So, hoping and praying that someone manages to pull a rabbit out of an ecclesiastical mitre. Otherwise, sisters and brothers – Just Say No!


  1. Elizabeth says

    A bishop who ‘has not been himself consecrated by someone who has consecrated or ordained women himself’
    I had no idea that the compromises went so far. This is incredibly pernicious. I find the wrangling over women bishops south of the border painful and ludicrous, in equal measure. Either one is a bishop or one is not. I agree that enshrining these compromises in legislation will store up all kinds of trouble for the future. Not to mention the present.

  2. Emlyn Williams says

    Last night I went to a Deanery Synod meeting in Southwark diocese. There had been some questions about bias against “Evangelicals” expressed at the last meeting so we debated two motions on the general subject. The 1st motion from an Evangelical PCC wanted the Synod to express its concern at the under-representation of Evangelical Clergy at senior levels in the diocese. The 2nd from a liberal PCC stated that “This Synod: a) values the diversity of the C of E, among other things. The Evangelical gentleman who was supporting the 1st motion said that he could accept the 2nd as long as “diversity” was removed from it. I’m glad to say that in spite of the mover of the 2nd doing her best to reassure that in this case they had not been thinking of “diversity” in sexual terms, but only in the general meaning, the Rev gentleman was not assuaged. We did vote the 1st down and the 2nd was passed by a 2/3rds majority.

    This is against a background where a number of Evangelical parishes are withholding their contribution to the diocesan purse.

    One wonders if the C of E is still one church?

  3. Brother David says

    A bishop who ‘has not been himself consecrated by someone who has consecrated or ordained women himself’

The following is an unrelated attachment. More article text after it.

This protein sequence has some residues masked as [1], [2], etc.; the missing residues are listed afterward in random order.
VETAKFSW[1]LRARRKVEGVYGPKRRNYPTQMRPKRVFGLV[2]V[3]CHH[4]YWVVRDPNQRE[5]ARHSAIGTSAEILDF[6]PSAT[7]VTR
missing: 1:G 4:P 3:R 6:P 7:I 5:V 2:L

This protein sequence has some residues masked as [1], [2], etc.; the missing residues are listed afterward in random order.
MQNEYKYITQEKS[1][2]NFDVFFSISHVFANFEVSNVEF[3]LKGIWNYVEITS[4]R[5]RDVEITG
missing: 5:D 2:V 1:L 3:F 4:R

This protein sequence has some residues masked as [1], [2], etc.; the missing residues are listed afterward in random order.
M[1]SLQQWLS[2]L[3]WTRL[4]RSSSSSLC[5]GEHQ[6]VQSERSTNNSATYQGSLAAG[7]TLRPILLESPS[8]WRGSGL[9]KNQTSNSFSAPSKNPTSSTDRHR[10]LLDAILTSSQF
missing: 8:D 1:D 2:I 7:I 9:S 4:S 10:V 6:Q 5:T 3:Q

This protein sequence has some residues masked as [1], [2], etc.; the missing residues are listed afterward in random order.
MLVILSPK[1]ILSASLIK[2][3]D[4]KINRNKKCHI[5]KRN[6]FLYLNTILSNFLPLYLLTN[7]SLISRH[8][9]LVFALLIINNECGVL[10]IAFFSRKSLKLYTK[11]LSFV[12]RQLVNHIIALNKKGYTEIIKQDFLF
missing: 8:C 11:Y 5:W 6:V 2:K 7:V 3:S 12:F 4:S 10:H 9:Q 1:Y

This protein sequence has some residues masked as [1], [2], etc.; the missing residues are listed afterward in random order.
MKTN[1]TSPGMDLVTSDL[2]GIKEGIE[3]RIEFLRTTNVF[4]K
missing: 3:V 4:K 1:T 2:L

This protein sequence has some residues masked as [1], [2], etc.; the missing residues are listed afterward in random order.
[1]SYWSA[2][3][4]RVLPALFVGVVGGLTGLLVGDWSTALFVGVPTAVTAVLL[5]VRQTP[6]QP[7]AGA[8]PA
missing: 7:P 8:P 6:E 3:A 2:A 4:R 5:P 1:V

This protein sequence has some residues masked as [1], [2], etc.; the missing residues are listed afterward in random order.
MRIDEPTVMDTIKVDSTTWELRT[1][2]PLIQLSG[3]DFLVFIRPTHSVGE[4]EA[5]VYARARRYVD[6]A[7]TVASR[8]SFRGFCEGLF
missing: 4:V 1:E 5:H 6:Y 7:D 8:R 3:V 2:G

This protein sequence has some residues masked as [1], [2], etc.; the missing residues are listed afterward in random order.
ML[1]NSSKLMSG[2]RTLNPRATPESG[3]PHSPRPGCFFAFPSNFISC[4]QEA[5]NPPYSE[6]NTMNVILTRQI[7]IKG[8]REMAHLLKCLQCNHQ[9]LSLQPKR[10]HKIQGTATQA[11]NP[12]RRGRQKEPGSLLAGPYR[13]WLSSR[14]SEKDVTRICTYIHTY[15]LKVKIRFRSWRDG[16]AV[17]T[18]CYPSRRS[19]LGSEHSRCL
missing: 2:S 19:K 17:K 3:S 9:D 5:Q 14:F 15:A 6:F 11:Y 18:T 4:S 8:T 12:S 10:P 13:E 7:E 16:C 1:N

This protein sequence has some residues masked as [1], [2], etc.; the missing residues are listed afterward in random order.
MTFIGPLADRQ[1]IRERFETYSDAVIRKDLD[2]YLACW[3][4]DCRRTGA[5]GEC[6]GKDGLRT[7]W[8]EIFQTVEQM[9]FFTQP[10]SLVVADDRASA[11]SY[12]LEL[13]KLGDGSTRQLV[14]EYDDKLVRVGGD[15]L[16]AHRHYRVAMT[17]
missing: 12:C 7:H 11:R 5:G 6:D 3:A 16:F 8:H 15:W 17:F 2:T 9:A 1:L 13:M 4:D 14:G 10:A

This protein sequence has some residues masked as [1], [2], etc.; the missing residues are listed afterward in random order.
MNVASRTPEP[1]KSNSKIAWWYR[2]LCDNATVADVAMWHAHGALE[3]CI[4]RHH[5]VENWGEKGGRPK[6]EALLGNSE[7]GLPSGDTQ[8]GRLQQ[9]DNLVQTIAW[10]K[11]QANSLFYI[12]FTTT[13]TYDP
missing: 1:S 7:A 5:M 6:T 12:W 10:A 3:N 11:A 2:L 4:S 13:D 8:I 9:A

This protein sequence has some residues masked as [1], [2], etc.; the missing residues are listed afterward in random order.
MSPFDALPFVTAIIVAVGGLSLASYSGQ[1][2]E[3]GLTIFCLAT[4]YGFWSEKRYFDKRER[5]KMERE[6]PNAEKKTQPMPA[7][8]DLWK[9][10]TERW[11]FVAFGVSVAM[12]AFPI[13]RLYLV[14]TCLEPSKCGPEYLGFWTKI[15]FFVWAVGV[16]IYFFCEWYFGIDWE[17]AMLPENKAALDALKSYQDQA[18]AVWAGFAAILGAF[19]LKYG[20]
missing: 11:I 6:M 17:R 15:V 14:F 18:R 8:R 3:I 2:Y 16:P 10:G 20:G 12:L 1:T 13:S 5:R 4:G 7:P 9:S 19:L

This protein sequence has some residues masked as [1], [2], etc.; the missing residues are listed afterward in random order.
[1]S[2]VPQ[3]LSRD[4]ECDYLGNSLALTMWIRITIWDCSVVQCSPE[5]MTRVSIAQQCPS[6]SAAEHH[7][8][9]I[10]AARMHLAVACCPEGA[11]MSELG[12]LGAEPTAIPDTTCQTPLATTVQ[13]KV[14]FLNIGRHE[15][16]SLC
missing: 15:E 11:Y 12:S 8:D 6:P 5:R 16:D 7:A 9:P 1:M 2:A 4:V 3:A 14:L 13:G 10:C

How retroactive is the taint? What if he ordained and/or consecrated you before he was ever involved in ordaining/consecrating women? 😉

  4. Rosie Bates says

    The sad, disgraceful and painful truth is that the Church of England has been in obvious spiritual schism for many years. I am among many female priests who were ‘crunched’ a long time ago in the legislative machinations imposed on our Priesthood. I was so happy to be chosen as the first female incumbent in the Oxford Deanery. It only took a week to discover that the majority of my male colleagues looked upon me as a shocking disgrace! Many of us ‘pioneers’ broke down under the constant weight of abuse and critcism. No disgrace in this as one cannot be wholesome in a sick environment. The legistation gave great opportunities for all that is against the Love of God, the very devil. It was hard not to be angry when one observed what was going on in the Oxford Deanery. One young man stopped me in the street, as I was wearing a dog collar, and cried that he had been expelled from St Ebb’s because he was homosexual. I comforted him and told him to ‘thank God for his deliverance’ and come and join our community. It was an unbelievably sinful and destructive Deanery in terms of personal ambition opposing truth seeking on all sorts of issues. As a female liberal Anglo Catholic I walked the Way of the Cross for years on end before choosing early retirement. The definitive ‘crunch’ time for me was the non appointment of Jeffrey John following withdrawal of funds and support by the Evangelical parishes who were cash rich and spiritually impoverished. Sharp practice locally against Bishop Richard, although I believe Archbishop Rowan was ultimately responsible. Oxford Deanery was and remains a place of pockets of extreme darkness where many presume to understand God’s judgement and head up the opposition to loving ministry. I chose to be penniless rather than receive a stipend in those awful circumstances. It seemed like a ‘Judas’ option at the time and I have no reason to reflect differently right now. Some may say I took the coward’s way out after nine years but I needed to breathe cleaner air. I found myself laughing endlessly at their ridiculous postering but cried when it became effective. I listened to sad and true stories of appalling bullying and abuse and patronising comments and was subject to it myself daily, which interestingly increased even when they believed they were victorious. The ‘there, there, you poor deluded fool who shouldn’t be a priest anyway’ stuff. We were and reman ‘Prisoners for the Lord’s’ sake.’